Email Best Practices

Getting close to your audience using empathetic emails

Learn how using empathy statements in your email interactions can help you build customer satisfaction, improve customer loyalty, and grow your business.

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We all know the best digital marketing strategies build long-term customer loyalty. After all, what business owner in their right mind wouldn’t want to grow and retain their client base?

But knowing that you want to focus on customer retention is only half the battle. Next, you have to develop a marketing strategy that delivers the results you’re after.

So, how do you develop a relationship with your customers that goes beyond a one-time transaction? Well, to quote Otis Redding: try a little tenderness.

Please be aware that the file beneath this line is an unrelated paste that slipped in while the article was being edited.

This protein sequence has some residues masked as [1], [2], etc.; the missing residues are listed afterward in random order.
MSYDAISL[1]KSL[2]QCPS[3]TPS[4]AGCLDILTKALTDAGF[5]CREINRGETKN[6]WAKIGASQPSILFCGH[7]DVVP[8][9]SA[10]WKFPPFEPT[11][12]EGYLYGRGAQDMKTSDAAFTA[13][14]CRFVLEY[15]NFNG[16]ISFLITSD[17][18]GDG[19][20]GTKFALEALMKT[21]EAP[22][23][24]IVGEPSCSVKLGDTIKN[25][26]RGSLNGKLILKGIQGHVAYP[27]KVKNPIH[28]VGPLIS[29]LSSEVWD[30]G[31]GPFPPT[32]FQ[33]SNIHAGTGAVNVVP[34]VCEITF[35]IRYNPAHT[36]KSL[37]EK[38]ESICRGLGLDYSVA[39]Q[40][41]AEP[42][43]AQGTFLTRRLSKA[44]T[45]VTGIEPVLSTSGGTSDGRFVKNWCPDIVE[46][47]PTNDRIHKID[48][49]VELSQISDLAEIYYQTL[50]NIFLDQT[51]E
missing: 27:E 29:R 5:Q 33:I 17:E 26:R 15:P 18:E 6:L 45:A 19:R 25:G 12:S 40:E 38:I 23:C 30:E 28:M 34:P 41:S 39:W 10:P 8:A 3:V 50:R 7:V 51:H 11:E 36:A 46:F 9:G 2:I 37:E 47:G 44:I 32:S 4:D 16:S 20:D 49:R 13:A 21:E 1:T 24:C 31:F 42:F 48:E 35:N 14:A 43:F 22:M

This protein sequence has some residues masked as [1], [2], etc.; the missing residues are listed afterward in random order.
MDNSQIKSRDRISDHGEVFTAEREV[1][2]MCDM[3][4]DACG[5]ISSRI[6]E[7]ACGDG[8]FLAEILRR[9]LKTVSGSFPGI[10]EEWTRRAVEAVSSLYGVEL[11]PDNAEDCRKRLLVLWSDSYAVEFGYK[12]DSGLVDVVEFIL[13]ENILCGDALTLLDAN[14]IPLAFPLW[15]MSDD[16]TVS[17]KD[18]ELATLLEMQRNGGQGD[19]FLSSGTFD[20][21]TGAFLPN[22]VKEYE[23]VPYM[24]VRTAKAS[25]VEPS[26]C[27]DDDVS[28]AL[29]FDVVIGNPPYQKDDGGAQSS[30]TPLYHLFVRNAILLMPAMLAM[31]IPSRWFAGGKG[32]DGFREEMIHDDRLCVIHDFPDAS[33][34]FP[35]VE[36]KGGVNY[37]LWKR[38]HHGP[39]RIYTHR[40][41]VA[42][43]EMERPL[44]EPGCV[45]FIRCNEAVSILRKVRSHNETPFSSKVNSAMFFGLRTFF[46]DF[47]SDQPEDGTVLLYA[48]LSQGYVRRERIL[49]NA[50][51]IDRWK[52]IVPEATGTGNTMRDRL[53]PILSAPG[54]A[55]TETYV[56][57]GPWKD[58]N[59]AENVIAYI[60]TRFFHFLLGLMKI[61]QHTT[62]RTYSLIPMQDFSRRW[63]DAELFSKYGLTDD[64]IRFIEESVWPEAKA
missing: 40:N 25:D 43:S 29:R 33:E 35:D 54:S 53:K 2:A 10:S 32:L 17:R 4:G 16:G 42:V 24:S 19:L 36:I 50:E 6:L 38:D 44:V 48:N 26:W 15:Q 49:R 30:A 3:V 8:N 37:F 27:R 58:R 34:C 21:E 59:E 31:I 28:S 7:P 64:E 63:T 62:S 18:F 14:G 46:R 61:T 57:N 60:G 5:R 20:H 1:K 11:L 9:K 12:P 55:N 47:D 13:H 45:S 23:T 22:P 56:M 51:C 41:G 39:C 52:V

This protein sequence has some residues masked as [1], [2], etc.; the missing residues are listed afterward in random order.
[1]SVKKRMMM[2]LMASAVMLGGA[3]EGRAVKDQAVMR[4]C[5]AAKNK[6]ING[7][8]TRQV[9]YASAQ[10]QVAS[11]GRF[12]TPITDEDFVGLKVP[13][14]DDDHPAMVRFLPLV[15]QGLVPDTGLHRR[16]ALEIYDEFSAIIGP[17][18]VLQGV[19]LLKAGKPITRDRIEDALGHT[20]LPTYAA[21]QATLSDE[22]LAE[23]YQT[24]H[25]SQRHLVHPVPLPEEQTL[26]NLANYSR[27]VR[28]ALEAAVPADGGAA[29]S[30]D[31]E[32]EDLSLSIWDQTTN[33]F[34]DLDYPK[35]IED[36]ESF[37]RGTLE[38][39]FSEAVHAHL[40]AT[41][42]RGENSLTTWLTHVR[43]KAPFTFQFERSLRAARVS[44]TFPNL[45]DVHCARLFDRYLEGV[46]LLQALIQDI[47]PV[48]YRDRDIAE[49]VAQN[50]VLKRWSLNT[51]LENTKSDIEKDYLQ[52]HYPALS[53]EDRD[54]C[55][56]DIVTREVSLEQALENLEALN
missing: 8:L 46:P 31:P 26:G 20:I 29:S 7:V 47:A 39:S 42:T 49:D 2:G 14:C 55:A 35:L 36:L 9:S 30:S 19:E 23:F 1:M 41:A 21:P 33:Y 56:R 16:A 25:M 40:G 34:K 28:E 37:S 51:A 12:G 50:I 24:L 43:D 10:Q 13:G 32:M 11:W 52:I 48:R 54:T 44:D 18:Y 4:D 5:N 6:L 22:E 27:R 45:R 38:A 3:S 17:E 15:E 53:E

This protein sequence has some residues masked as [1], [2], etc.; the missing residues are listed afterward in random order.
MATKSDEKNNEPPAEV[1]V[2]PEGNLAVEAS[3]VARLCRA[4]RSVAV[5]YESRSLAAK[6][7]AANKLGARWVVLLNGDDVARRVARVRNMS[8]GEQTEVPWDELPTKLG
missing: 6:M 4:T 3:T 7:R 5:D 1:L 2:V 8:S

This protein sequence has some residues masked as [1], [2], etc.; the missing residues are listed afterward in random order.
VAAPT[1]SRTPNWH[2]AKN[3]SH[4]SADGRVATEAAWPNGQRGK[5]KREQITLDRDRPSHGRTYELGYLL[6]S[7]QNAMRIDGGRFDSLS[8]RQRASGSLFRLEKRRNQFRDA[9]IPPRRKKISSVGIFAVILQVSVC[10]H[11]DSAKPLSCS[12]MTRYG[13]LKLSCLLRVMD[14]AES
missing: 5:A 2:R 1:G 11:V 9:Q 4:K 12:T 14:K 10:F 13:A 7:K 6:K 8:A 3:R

In this article, we’ll discuss the power of empathetic emails to improve your business’s performance. Luckily, Mailjet had two very special guests at Email Camp 2020 that spoke on this very topic: Matthew Smith, from Really Good Emails, and Alex Patton, from Customer.ioc.

The power of empathy

Whether you're an established ecommerce brand or a traditional retailer that's just starting out, conveying empathy in your marketing and customer support emails should be a central part of your digital marketing strategy. That's because empathy demonstrates that you care about your customer's needs and feelings and that you're invested in giving them a great user experience.

And, in times of crisis (e.g., with people stuck at home during a pandemic), empathy is more important than ever.

Here are some of the main reasons why business owners should use empathy in their customer communications:

Customer satisfaction

Regardless of whether they're new or returning customers, you want them to be satisfied with the product or service you provide. Happy customers help build your reputation, and everyone knows that a brand is only as valuable as its reputation.